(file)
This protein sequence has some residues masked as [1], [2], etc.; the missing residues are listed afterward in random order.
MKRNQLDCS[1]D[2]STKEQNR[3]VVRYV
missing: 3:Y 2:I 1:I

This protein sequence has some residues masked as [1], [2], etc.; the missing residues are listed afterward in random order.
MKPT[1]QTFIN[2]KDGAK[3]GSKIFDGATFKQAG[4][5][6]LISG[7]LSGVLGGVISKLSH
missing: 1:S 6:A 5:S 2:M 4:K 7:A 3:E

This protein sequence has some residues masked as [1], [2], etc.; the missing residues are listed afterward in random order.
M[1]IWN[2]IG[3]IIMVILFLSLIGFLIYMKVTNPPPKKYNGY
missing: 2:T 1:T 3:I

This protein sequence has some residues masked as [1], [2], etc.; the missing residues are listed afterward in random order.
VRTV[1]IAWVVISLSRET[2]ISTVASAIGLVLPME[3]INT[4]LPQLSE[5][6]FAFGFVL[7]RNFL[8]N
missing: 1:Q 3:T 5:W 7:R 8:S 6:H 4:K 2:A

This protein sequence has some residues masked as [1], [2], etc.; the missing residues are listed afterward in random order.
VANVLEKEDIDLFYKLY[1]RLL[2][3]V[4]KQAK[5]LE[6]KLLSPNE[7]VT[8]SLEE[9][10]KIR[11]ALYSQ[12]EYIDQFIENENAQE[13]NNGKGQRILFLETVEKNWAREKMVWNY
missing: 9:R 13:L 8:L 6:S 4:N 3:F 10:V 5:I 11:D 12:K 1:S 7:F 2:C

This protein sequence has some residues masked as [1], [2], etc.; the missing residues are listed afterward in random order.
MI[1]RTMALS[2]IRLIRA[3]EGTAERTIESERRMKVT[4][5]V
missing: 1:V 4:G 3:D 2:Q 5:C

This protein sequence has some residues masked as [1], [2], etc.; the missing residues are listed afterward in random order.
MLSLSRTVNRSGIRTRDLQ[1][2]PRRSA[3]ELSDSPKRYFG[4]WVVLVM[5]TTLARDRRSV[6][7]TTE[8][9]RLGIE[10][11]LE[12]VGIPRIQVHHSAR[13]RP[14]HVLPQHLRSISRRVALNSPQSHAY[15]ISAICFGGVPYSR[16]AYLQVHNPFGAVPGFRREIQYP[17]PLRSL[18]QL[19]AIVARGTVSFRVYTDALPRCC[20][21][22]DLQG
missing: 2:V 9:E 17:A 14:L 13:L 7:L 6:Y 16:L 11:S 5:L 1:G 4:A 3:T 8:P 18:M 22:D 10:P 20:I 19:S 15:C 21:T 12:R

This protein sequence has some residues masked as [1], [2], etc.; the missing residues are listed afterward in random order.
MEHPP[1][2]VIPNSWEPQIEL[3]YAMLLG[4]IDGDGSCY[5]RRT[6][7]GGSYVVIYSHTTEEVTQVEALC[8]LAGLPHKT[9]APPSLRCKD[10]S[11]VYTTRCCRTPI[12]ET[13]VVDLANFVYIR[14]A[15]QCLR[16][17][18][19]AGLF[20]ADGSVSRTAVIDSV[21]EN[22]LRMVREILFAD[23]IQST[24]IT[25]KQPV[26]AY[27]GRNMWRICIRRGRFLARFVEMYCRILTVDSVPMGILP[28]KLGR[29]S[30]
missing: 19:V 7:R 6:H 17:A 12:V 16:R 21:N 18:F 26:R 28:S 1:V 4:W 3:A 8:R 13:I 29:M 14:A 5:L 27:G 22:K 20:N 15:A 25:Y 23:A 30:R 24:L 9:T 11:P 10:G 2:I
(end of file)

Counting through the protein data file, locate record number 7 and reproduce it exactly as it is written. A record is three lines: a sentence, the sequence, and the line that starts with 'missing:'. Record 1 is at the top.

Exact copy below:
This protein sequence has some residues masked as [1], [2], etc.; the missing residues are listed afterward in random order.
MLSLSRTVNRSGIRTRDLQ[1][2]PRRSA[3]ELSDSPKRYFG[4]WVVLVM[5]TTLARDRRSV[6][7]TTE[8][9]RLGIE[10][11]LE[12]VGIPRIQVHHSAR[13]RP[14]HVLPQHLRSISRRVALNSPQSHAY[15]ISAICFGGVPYSR[16]AYLQVHNPFGAVPGFRREIQYP[17]PLRSL[18]QL[19]AIVARGTVSFRVYTDALPRCC[20][21][22]DLQG
missing: 2:V 9:E 17:A 14:L 13:L 7:L 6:Y 16:L 11:S 5:L 1:G 4:A 3:T 8:P 18:M 22:D 10:P 20:I 19:S 15:C 21:T 12:R